You can ignore these lines happily if they don’t contain any error message. You don’t really need to execute the command mentioned in those lines.
Step 5 : Blacklist radeon and radeonhd kernel modules
Add these lines to /etc/modprobe.d/blacklist.conf.
blacklist radeon blacklist radeonhd
Step 6 : Generate initial Xorg configuration file
Note: This step is optional with Catalyst Driver version 9.10, but it wont harm even if you execute this.
You have to generate the initial xorg.conf file which will use fglrx as display device.
[root@fedora ~]$ aticonfig --initial
Step 7 : Modify xorg.conf
Open your /etc/X11/xorg.conf file and add the following line to “Device” section (the one with fglrx as driver)
Option "SWCursor" "true"
Step 8 : Reboot
Reboot your machine. And you’ll have the latest ATI Catalyst drivers working on your Fedora 11
Step 9 : Testing
You can test your newly installed drivers and get the performance benchmarks for your graphics card using the commands below.
[saini@fedora ~]$ glxgears
[saini@fedora ~]$ fgl_glxgears
My (the writer of these instructions) graphics card is ATI Radeon HD 3200 (256MB, Onboard) and I get 1500FPS with glxgears and 300FPS with fgl_glxgears.
In case you mess up things somewhere, you can uninstall the fglrx drivers using the following command
[root@fedora ~]$ /usr/share/ati/fglrx-uninstall.sh
News : ATI Catalyst Drivers 10.1 Released. Test them now!
News: Will ATI Catalyst Drivers 9.12 work with Fedora 12?
Info: ATI Drivers 9.8 Doesnt Work with Fedora 11 (2.6.29+)
Info: ATI Drivers 9.7 does not work in Fedora 11 (2.6.29+)
News: ATI Catalyst Display Drivers 9.9 Released
Tagged as: ATI Radeon, Catalyst, fglrx, Graphics Card
The Post Below, was helpful too. But it is from 2008 and I knew I already had been able to install the ATI Driver in the GUI in Fedora 14, without building it from source. So, I just used the commands for checking my Kernel and a couple more that helped me. You may find some of them helpful too..
How to install ATI Catalyst drivers on F14
I decided to write this because I had a bit of a hassle, and I am sure other people have too. AFAICT, F14 does not have any formal support right now (no rpms, etc), and there are some pitfalls to using the ATI installer which I am sure have resulted in system re-installs, unhappy faces, and people stuck without a proper driver.*
This is because while the installer seems easy to use, it's unfriendly in so far as it does not check for pre-requisite software first, and when it craps outs, it doesn't tell you anything is wrong, but it will leave your system without a functioning X server.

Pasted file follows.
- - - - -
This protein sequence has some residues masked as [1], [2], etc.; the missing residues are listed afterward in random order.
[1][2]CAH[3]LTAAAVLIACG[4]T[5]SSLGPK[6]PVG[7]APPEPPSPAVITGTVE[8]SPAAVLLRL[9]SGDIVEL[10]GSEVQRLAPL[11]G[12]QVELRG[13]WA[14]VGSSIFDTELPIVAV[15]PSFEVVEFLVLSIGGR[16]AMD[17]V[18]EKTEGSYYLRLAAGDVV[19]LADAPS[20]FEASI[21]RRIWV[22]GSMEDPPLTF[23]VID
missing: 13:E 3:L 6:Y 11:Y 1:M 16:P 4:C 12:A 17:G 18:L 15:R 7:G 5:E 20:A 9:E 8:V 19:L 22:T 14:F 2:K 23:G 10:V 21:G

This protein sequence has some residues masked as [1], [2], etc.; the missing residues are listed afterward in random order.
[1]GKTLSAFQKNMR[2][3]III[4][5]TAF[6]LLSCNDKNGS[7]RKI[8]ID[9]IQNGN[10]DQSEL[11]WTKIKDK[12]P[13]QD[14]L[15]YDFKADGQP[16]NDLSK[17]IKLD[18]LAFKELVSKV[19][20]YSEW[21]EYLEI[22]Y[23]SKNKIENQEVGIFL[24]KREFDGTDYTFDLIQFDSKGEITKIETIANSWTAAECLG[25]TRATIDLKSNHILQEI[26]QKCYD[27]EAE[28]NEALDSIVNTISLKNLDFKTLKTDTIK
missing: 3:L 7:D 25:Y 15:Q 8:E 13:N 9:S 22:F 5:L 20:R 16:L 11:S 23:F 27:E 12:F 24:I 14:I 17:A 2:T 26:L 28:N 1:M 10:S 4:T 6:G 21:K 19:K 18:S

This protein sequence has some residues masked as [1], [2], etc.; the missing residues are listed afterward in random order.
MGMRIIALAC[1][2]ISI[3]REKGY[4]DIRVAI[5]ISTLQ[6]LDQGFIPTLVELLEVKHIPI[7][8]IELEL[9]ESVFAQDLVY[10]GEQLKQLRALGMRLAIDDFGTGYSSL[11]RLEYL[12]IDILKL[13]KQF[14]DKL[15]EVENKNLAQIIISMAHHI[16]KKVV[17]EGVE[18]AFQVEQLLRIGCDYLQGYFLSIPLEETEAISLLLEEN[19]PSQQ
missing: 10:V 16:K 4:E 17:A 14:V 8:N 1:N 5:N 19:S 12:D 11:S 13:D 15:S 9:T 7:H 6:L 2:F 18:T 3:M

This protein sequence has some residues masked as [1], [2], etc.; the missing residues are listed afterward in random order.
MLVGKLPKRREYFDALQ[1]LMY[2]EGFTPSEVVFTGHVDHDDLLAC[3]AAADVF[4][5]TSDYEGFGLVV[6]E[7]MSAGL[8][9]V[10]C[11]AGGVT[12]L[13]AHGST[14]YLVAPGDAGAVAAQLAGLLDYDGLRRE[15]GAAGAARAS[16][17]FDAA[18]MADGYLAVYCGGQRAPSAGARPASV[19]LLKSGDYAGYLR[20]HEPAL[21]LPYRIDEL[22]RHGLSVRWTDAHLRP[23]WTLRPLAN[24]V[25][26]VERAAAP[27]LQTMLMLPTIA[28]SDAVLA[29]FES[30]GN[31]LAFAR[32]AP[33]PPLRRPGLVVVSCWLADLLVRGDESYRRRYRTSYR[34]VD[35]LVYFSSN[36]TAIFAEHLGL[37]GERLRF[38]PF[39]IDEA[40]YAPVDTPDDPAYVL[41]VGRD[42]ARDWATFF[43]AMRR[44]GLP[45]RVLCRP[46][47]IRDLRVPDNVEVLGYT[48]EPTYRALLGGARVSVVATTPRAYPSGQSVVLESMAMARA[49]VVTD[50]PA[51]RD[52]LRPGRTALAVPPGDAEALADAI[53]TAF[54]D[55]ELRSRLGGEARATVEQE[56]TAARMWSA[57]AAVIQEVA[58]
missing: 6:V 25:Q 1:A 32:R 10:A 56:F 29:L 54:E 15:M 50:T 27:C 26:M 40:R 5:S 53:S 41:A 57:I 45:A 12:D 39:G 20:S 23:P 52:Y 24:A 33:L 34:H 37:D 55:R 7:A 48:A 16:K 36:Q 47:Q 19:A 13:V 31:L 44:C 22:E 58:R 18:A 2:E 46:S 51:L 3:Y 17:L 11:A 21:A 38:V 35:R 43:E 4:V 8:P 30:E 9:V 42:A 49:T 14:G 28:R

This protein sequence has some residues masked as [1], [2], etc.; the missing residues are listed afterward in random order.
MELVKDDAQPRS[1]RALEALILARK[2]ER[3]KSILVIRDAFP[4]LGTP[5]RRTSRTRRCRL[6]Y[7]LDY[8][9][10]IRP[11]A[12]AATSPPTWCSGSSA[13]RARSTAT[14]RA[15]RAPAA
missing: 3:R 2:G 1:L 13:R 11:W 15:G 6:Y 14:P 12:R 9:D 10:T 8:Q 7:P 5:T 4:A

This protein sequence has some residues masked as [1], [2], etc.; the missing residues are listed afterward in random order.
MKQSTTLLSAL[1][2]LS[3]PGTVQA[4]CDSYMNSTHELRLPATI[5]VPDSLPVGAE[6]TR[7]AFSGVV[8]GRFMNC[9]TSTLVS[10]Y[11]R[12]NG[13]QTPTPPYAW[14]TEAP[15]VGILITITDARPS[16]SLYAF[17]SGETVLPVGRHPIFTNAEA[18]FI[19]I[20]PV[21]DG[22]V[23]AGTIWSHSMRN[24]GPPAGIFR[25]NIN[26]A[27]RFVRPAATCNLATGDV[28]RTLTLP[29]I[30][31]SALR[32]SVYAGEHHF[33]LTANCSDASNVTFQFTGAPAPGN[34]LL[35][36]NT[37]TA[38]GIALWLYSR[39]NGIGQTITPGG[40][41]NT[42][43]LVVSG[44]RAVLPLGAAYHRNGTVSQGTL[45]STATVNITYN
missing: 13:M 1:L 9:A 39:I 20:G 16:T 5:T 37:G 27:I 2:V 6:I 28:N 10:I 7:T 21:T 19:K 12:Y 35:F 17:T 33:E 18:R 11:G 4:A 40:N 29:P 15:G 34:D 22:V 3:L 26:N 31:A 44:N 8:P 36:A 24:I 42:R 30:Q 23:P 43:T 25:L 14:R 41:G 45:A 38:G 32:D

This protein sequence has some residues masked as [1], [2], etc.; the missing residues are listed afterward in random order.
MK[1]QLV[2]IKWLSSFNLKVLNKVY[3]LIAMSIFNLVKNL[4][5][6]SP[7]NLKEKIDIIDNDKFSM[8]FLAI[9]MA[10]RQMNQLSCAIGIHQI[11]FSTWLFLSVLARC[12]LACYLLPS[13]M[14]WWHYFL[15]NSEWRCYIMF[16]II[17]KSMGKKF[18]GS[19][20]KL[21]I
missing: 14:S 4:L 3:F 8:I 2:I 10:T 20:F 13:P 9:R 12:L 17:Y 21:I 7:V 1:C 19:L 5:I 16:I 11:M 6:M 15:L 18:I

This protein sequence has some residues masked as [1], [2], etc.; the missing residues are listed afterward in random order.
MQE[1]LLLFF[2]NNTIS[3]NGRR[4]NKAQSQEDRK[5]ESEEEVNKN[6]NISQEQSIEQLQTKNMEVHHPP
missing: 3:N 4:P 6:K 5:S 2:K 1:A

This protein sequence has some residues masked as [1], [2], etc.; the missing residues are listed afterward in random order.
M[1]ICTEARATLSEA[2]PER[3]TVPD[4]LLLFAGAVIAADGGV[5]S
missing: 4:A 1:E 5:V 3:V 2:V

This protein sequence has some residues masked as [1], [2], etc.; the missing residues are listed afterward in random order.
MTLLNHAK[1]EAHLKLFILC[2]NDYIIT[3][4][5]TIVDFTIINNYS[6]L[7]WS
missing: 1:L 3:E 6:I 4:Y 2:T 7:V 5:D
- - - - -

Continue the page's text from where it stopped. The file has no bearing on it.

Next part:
The first time I ran it, the GUI installer told me everything was complete and that all I needed to do was reboot! When I did, X would not work, and reinstalling the original xorg-ati driver, etc, did not fix it.
Make sure you read ALL this over first BEFORE you start! Also read post #3 below
*I hate proprietary software, but GL 3D cards are pointless without the real drivers and libraries installed. And if you want to use (or write) serious openGL 3D software, you do need such a card.
STEP 1 Get the driver-installer
The download should be a file like "ati-driver-installer-11-1-x86.x86_64.run".
STEP 2 Get prereqs from the fedora repos
Here's the nasty pitfall: you'll need to have some fedora packages the installer uses to build the fglrx kernel module, but it does not tell you that, and (even worse) it will wreck your X if you don't have them.
Building kernel modules requires the linux kernel source code, and that needs to be properly installed. I'm a programmer and have built modules, so when I've used an ATI installer before, I had all that stuff there already.
It did not occur to me that if the source were not there, the installer would go ahead and appear to build a module anyway (which is impossible without the kernel source). The fact that it does not crap out with a simple message (eg: "Can't find kernel sources, aborting") is EXTREMELY UNPROFESSIONAL of ATI. This is like repairing someones car and forgetting to torque the head bolts on. Either malicious or seriously stupid.
Anyway, the upshot of that is you must make sure everything is copacetic with the perquisites because not only will the installer not issue a warning, it will keep on trucking and leave you without a functioning X server when it's done.
Fedora's generally awesome yum system has a further pitfall here, unfortunately. We want both the kernel header includes and the source (aka. the "devel" package):
Code:[root@localhost ati]# yum search kernel | grep headers kernel-headers.x86_64 : Header files for the Linux kernel for use by glibc arm-gp2x-linux-kernel-headers.noarch : Kernel headers for Cross Compiling to [root@localhost ati]# yum search kernel | grep devel kernel-debug-devel.x86_64 : Development package for building kernel modules to kernel-devel.x86_64 : Development package for building kernel modules to match crash-devel.i686 : kernel crash analysis utility for live systems, netdump, crash-devel.x86_64 : kernel crash analysis utility for live systems, netdump, ...snip
If you do not have a 64 bit system the suffix will be i686 and not x86_64. Now all we need to do is "yum install", right?
Not quite. If you just installed from a live CD like I did and did not run updates, yum fails to mention at this point that the "kernel-devel" package is for a newer, updated kernel than the one installed by the CD. With most stuff, it would automatically update any prereqs, but it did not do that today with the kernel.
By default, linux will not load a module built for a different kernel version. Also, the C compiler (IMPORTANT: see below*) uses a symbolic link in the running kernel's module directory to find the correct source: